So what is this advice? We tell them to go against the grain of their well intentioned parenting instincts and stop reassuring their children. We know that this recommendation sounds like utter heresy to many parents, and perhaps it does to you too. After all, kids with anxiety and/or OCD feel insecure much of the time and they feel better (at least for a little while) when parents give them reassurance. But that’s the rub. When kids feel insecure and parents provide reassurance, they inadvertently reinforce the feeling of insecurity. They also end up giving an indirect message to their kids, to wit: “You need to rely on your parents to deal with distress and you can’t handle things yourself.”
Now we don’t recommend that you stop reassuring your kids all at once with no warning–doing so would result in more distress than necessary. Rather, we suggest that you discuss this issue with your anxious child ahead of time. Review some of the reassuring seeking statements that your child typically comes to you with such as:
Questions like these pull parents to provide reassurance. And please realize that if your child doesn’t ask them often or doesn’t suffer from serious anxiety, giving a little reassurance from time to time is no big deal at all. But, if the questions escalate in frequency and intensity, and if your child has a problem with anxiety or OCD, you need to have a talk. …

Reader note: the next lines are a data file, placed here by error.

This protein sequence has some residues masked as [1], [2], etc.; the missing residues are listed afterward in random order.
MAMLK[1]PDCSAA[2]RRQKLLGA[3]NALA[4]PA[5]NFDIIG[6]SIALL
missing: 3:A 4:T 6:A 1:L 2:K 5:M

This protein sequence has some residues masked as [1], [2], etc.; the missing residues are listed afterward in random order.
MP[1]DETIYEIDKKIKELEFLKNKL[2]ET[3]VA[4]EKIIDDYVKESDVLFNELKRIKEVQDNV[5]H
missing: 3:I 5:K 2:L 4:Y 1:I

Take a moment and think about your anxiety. What right now is getting you upset? Are you worried about the coming weekend? Will you get everything done that you’ve planned? How about your job, is it secure? Lots of people are worried about money these days. Are you stressed because you haven’t followed through on your diet, your budget, or your exercise goals? Did you visit your mother last week or read to your child everyday? How worried are you?
Did this paragraph help? Sorry, didn’t mean to bring this all up again. But, there is evidence that most people actually do better when they face whatever they are anxious about head on. We frequently write about exposure and response prevention as a treatment for OCD. Exposing yourself to your anxious thoughts can also help.
If you’re like most people, you worry about things that haven’t happened yet. You won’t finish those projects; you’ll lose your job; you’ll never lose weight; save enough money; please your mother; be a good enough parent. Anxiety looks at the future and the future is unknown. The future is really unknown. We’re pretty sure that no one alive today can accurately predict the future. So anxious thoughts are like endless loops or questions without any answers.
Here are a few strategies to deal with those ruminating worries.
Chuck and I wrote a couple of blogs about children and parents that fueled some lively and heated discussion recently. Parents become passionate when their kids have any sort of problem. Anxiety skyrockets. I know. When my twin daughters were born 13 weeks early, after the first wave of fear passed, I became the advocate mom; pushing for early intervention, getting the best educational placements, and even fighting for their legal rights. Along the way I had many sleepless nights and anxious moments. I like to take action when I get anxious. So, I found myself getting two masters degrees and a doctorate in psychology. My daughters steered me into the field of psychology by their early challenges.